Simply put, our relationships are to honor God.
Being unequally yoked with non-believers is not solely referring to marriage, but it most certainly includes marriage.
This passage is also not an instruction to sequester oneself from the world. We are still to be fulfilling the Great Commission as we go. But, I digress.
So, whether your skin is black, brown, red, white, tan, yellow, dark, light, etc. is not the point. It's not the determining factor. What should be the determining factor (besides being in love and praying through the relationship) is that both the man and woman are "red all over" meaning each is a child of God (and this is a churchy term, but I hope you understand) covered by the saving blood of Jesus Christ.
Born again children of God may marry born again children of God, regardless of skin color.
Somewhere along the line, many in America have come to believe that biblical characters were all white (and spoke with British accents.) It shocks some to realize that biblical heroes like Moses didn't look like their Hollywood portrayers (even though I still tend to picture Charlton Heston.) What's even more shocking, and was to the couple I referenced at the beginning of this post, was that Moses' wife Zipporah was likely black (or dark brown) skinned.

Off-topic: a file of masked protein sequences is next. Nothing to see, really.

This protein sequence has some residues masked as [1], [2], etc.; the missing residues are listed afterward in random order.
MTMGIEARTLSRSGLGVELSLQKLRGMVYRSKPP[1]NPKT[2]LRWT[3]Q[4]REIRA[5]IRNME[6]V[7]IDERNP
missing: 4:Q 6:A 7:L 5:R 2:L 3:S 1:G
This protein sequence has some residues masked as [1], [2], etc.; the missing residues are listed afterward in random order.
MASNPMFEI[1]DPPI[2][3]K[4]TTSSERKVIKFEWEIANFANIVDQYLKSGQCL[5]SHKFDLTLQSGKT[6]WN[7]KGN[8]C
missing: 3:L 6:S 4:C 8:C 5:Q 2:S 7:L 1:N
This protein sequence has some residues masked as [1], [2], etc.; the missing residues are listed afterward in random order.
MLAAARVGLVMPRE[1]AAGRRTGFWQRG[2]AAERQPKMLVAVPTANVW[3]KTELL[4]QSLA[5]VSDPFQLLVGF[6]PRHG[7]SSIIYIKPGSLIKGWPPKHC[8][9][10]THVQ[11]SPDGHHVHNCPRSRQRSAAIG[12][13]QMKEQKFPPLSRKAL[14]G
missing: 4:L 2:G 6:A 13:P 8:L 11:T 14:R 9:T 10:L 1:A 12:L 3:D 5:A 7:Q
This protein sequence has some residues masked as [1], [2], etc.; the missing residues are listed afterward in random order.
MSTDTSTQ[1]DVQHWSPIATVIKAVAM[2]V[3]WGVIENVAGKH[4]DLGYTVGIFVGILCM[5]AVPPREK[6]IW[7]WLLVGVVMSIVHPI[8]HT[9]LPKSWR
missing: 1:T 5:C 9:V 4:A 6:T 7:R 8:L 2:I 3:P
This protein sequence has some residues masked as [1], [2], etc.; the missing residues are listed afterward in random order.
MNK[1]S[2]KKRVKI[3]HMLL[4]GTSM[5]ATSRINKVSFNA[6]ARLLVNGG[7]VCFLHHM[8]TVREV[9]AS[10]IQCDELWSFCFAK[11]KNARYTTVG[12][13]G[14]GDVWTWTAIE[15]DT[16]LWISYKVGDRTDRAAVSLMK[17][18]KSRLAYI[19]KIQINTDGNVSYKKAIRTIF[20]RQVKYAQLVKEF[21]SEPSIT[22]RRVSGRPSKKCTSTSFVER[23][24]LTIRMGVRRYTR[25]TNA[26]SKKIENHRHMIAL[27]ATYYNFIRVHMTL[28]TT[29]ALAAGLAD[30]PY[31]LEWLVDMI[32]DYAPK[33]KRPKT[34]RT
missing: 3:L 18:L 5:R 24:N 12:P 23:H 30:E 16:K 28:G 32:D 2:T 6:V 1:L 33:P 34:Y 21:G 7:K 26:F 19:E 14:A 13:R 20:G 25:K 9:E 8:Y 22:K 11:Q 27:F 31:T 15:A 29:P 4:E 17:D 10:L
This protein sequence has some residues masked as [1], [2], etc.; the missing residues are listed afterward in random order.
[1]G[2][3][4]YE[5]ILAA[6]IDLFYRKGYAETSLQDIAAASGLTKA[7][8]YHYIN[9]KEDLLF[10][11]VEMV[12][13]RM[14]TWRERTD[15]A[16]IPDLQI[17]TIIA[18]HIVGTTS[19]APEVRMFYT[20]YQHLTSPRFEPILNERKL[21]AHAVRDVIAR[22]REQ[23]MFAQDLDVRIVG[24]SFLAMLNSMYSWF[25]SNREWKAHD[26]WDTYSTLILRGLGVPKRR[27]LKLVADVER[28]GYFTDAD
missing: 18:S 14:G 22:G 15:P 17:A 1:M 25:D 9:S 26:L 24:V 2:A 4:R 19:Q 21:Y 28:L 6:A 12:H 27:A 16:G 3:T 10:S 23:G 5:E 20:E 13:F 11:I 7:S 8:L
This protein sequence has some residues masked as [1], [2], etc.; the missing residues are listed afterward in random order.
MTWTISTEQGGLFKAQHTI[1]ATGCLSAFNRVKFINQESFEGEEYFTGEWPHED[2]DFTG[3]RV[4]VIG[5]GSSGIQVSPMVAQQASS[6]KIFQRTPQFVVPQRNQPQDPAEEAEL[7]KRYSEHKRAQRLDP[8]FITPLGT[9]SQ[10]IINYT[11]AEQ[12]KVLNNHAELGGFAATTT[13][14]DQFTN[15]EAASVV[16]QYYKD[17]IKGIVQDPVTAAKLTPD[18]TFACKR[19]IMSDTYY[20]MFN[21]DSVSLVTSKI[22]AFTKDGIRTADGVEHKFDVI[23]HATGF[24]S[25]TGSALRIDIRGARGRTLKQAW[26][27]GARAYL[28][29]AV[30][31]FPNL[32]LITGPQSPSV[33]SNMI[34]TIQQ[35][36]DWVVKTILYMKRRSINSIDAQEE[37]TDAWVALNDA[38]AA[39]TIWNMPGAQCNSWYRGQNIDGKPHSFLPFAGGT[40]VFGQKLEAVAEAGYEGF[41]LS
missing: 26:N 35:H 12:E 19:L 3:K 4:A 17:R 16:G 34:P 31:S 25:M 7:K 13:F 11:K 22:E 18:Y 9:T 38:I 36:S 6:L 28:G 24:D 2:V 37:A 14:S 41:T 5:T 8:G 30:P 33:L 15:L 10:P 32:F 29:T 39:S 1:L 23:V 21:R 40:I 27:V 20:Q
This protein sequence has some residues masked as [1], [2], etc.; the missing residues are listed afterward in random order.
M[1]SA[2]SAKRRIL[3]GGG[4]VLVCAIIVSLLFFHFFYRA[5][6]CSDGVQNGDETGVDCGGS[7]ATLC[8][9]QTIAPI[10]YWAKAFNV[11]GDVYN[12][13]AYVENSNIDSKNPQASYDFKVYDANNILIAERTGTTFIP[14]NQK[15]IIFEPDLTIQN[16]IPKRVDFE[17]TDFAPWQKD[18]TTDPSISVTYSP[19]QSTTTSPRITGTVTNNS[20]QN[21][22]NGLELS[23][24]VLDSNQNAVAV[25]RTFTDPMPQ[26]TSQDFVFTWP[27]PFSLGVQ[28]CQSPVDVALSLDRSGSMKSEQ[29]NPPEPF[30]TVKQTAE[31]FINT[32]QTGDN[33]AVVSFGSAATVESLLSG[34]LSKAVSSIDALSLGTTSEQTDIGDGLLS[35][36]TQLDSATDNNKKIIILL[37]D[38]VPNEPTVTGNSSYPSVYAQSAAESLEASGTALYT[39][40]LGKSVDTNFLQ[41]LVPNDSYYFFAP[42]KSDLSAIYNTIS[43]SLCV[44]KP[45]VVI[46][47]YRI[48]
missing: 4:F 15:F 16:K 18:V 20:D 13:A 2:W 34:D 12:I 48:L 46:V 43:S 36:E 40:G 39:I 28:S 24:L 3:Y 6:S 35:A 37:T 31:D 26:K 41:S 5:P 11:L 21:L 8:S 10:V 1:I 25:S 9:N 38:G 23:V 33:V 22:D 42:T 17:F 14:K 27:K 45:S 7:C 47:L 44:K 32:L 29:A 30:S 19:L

I've even heard some scholars postulate that Bathsheba and the Queen of Sheba were black.
The Ethiopans mentioned in Scipture were most likely dark skinned.
Simeon, called Niger, in Acts 13:1 may also have been black.
It's pretty safe to say that most likely very few characters in Scripture were light skinned in that most were "Semitic," light or dark brown in complexion. Why this surprises us, I don't know. The stories did take place in the Middle East. Maybe it's because we tend to make God in our image rather than remembering it's the other way around.
It is interesting that the Bible does not speak about skin tone much and when it does, it's not a major point. Perhaps that's the message we have forgotten. God's message of grace and salvation is for all people of all races and skin tones.
To try to build a theology of race based on upon Scripture is nothing more than sinful racism. That, my friend, has no place in the Kingdom of God.